Oh, to be young, gifted and Lorde.
Other teenagers have made a big splash in popular music of late — Shawn Mendes, Zara Larsson and Khalid among them. But none is a match for Lorde, the preternaturally literate songwriter who, at age 16 in 2013, gave us the smash song “Royals,” a street-clever but sophisticated fantasy about what it would be like to be queen for a day.
Last year, at 20, Lorde delivered her second album, “Melodrama,” another collection of minimalist electropop that suggested her life in New Zealand is more fascinating, intellectual and dramatic than whatever you’re doing.
Lorde is admired — no, worshiped — by young women around the world. It’s not just for the music; it’s for who she is, what she does and especially what she says.
For instance, about her first North American arena tour (which brings her to the Twin Cities for the first time Friday at Xcel Energy Center), she tweeted last Friday: “Touring this album is so intense it strips and retools me in the head n heart every single show. i’ve never felt anything like it.”
On tour, Lorde doesn’t exactly make predictable statements from the stage.
Sometimes she’s been confessional.
In Portland, she admitted to no one’s surprise: “Some of my favorite songs are about being lonely.” Then she launched into a cover of Frank Ocean’s “Solo,” the Daily Emerald reported.
But she can be kind of confused like the rest of us. After all, she just turned 21 in November. In her Phoenix-area concert, she introduced “Hard Feelings,” according to azcentral.com, by saying, it’s “a song about that very specific phenomenon where you break up with somebody, you have the conversation, and it’s very painful ... and then you just sit there for a moment because you know when you get up and leave, you’ve got to commit to it, right?”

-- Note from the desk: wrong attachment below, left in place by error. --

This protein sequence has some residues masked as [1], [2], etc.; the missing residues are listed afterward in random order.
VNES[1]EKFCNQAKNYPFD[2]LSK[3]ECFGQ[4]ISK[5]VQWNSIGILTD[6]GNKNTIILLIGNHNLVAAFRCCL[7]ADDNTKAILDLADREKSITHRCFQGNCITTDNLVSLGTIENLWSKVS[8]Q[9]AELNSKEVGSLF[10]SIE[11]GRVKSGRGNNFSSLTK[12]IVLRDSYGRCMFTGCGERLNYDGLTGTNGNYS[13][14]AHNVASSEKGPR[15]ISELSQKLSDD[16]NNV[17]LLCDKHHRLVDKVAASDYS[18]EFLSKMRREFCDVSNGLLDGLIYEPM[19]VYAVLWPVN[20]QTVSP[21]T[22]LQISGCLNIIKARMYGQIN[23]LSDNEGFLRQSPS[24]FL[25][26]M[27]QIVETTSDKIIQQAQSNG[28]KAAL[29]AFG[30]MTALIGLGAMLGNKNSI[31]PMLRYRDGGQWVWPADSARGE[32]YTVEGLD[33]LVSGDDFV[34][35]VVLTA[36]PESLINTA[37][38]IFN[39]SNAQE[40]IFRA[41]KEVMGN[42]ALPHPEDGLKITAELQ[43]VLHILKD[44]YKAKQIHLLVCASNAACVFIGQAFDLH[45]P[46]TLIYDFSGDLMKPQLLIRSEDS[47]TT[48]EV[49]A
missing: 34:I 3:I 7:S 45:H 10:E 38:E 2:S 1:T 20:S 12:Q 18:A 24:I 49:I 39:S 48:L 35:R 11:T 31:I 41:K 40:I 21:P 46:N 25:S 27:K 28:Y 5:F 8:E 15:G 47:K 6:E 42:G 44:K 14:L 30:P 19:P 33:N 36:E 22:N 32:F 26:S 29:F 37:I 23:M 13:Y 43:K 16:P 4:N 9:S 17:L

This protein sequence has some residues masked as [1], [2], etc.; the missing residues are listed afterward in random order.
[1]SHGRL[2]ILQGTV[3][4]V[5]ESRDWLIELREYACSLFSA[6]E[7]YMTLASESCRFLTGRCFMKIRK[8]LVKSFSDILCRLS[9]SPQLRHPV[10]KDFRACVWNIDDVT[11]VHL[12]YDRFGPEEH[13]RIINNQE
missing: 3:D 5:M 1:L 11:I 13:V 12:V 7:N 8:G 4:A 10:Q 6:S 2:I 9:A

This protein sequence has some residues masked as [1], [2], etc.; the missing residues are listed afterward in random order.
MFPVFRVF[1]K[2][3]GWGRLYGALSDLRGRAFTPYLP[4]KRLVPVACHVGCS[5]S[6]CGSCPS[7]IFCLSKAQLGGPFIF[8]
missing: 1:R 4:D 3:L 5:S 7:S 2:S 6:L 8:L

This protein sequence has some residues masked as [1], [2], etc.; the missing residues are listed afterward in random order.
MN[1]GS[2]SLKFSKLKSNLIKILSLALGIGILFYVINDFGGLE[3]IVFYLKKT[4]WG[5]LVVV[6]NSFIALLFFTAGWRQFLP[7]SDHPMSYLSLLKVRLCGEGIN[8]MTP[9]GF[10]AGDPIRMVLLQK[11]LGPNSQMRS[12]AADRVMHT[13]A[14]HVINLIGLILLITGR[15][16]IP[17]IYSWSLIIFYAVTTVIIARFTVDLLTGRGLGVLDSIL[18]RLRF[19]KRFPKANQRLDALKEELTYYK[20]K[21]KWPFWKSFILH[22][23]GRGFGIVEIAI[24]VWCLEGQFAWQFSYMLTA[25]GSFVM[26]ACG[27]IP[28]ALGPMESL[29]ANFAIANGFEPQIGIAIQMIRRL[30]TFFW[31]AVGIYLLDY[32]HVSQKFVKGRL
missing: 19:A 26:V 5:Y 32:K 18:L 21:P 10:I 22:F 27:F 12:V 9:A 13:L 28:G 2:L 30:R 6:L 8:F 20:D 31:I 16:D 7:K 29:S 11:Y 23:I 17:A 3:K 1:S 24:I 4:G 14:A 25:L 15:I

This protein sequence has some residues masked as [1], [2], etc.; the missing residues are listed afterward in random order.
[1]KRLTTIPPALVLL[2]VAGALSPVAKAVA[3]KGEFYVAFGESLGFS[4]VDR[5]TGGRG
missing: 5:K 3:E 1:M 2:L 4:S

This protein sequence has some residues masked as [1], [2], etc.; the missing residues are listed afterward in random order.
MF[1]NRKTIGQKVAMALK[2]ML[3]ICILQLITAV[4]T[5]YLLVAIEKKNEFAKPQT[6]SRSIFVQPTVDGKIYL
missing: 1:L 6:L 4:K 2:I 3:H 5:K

Then there’s the playful Lorde. When she peered at the fans in Seattle’s KeyArena, she pronounced them bleeping beautiful and, according to thestranger.com, declared: “I’d definitely hit on you in a bar.”
Then there’s the silly Lorde. At Oakland’s Oracle Arena, home of the reigning NBA champs, she pointed out, as SF Weekly reported, “When I shower in the morning, I’ll be trying to avoid athlete’s foot from the Golden State Warriors.”
She even had encouraging words for fans going to Xcel Energy Center on Friday. Indirectly anyway. That’s because in Phoenix, she pointed out, according to azcentral.com, “I never know what day of the week it is when I’m touring. It’s impossible to know. But Fridays are special.”
So are interviews with Lorde. She hasn’t granted an interview while on tour but she talked to various media last year when she released “Melodrama” and before the Grammys this winter when she was the lone female nominee for album of the year. Here are some things she said.
On why she adopted the stage name Lorde:
“I don’t know, it’s a bit boring: Ella Yelich-O’Connor. Can you imagine them shouting it at a festival? It just made sense to me to elevate it.” (Rolling Stone, May 15, 2017)
On how she would have reacted to the 16-year-old Lorde of “Royals” renown:
“I think I would have been annoyed by me. This very self-assured 16-year-old, who seemed to think she knew everything. Writhing around on TV with bad, kind of broken movements. Wearing these weird clothes.” (theguardian.com, June 2017)
On winning two Grammys in 2014 for her first album, including song of the year for “Royals”: